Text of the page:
Domestic violence laws are a special category within a state’s statutory framework. California domestic violence laws provide protection for a certain class of people characterized by having a close relationship with the accused. California also provides severe penalties for those convicted of violating domestic violence statutes. Who is a potential “victim” of domestic violence under California law?
California Penal Code § 13700 – Domestic Violence
In California, “domestic violence” is abuse committed against a class of persons that includes a partner with whom the accused has some intimate relationship. This “abuse” exists when a person intentionally or recklessly causes, or attempts to cause, bodily injury to an intimate partner. Under California Penal Code § 13700, “abuse” also exists when a person places a partner in reasonable apprehension of imminent serious bodily injury to another, which may also include the partner or another person.
Some of the factors that may determine whether persons are cohabiting include the following:
- sexual relations between the parties while sharing the same living quarters,
- sharing of income or expenses,
- joint use or ownership of property,
- whether the parties hold themselves out as spouses,
- the continuity of the relationship, and
- the length of the relationship.
An intimate partner could be any of the following:
- A current or former spouse,
- A current or former registered domestic partner,
- A current or former fiancé(e),
- A current or former live-in romantic partner (a “cohabitant”),
- A person with whom the accused has, or has had, a child, or
- Someone that the accused is seriously dating or has seriously dated in the past.
In sum, any partner who is a spouse, former spouse, cohabitant, former cohabitant, or person with whom the accused has had a child or is having or has had a dating or engagement relationship is within the class of persons protected by the statute. A “cohabitant” means two unrelated adults living together for a substantial period, which results in some permanency of relationship.
California Penal Code § 273.5 – Corporal Injury to an Intimate Partner
California Penal Code section § 273.5 involves corporal injury resulting in a traumatic condition to any of the following:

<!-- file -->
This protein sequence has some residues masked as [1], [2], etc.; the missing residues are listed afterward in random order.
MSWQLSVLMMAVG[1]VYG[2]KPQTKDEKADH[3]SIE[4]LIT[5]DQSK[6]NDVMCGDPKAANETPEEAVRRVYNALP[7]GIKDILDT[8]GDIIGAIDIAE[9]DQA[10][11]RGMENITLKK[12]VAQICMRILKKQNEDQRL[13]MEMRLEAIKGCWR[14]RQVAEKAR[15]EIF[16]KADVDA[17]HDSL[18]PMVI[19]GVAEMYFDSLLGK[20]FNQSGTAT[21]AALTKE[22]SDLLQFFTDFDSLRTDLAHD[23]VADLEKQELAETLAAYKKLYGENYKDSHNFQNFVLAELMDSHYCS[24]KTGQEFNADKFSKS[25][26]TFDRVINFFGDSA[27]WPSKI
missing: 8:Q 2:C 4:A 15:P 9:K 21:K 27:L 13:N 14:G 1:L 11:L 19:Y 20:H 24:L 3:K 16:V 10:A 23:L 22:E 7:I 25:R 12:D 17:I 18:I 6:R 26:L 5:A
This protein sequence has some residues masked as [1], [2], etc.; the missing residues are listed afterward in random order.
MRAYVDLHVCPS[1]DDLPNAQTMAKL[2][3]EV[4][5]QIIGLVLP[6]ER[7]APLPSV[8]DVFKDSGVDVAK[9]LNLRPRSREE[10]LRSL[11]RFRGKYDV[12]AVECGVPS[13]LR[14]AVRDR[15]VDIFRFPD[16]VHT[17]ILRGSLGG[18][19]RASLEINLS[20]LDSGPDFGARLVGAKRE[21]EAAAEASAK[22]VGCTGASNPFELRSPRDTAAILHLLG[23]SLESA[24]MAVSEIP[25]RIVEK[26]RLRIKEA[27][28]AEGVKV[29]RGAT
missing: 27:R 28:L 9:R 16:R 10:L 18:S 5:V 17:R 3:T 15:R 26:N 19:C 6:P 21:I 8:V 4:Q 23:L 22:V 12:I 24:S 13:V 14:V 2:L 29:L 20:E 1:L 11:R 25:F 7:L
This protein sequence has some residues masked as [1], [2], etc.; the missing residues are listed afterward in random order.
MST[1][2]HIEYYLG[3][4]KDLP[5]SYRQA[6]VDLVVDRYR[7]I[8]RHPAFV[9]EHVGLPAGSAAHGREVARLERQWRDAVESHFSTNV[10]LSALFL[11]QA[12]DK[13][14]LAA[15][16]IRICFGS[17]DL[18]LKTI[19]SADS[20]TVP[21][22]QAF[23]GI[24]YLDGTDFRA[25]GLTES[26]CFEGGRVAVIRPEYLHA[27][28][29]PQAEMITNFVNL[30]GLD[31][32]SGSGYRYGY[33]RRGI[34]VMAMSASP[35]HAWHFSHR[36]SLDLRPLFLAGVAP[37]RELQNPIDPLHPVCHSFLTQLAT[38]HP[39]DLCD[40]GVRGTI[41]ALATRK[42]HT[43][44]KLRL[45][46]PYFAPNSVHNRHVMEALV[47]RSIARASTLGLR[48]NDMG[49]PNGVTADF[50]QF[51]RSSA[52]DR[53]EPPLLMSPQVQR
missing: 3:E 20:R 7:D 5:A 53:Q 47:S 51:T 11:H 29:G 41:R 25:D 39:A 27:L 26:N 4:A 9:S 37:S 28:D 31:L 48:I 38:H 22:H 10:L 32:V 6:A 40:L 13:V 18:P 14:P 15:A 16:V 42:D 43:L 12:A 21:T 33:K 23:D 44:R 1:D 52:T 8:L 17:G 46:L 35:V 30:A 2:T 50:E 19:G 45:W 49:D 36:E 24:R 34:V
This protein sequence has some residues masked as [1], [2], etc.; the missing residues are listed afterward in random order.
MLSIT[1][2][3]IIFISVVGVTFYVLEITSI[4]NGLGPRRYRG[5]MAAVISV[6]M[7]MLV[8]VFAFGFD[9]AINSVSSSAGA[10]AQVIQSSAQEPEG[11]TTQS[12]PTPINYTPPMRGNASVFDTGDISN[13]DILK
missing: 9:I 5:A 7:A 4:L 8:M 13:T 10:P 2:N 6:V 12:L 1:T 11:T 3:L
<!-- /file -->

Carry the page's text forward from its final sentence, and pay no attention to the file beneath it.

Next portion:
- The offender’s spouse or former spouse;
- The offender’s cohabitant or former cohabitant;
- The offender’s fiancé or fiancée, or someone with whom the offender has, or previously had, an engagement or dating relationship; or
- The mother or father of the offender’s child.
The penalties for domestic violence may be severe and include probation, anger management counseling programs, batterers’ treatment counseling programs, and jail or prison time. An eventual release on bail may still result in a protective order prohibiting an accused from returning home and requiring him or her to keep some distance from a partner and family. A conviction for assault or domestic violence may significantly affect parents’ rights to see their children. It may also substantially affect immigration status or even result in deportation.
Hiring an experienced criminal defense attorney is crucial to defend any charge of domestic violence. The advice, guidance, and representation of experienced criminal defense counsel may be crucial to achieving the best possible result in any criminal matter.
Don’t be victimized by an assault or a domestic abuse charge, especially if your actions were in self-defense. If you or someone you know has been arrested for assault or domestic violence, John Patrick Dolan has forty years of criminal defense experience. Contact Dolan Law Offices today at 760-775-3739 or 562-824-4007 to discuss your situation or find out more online here.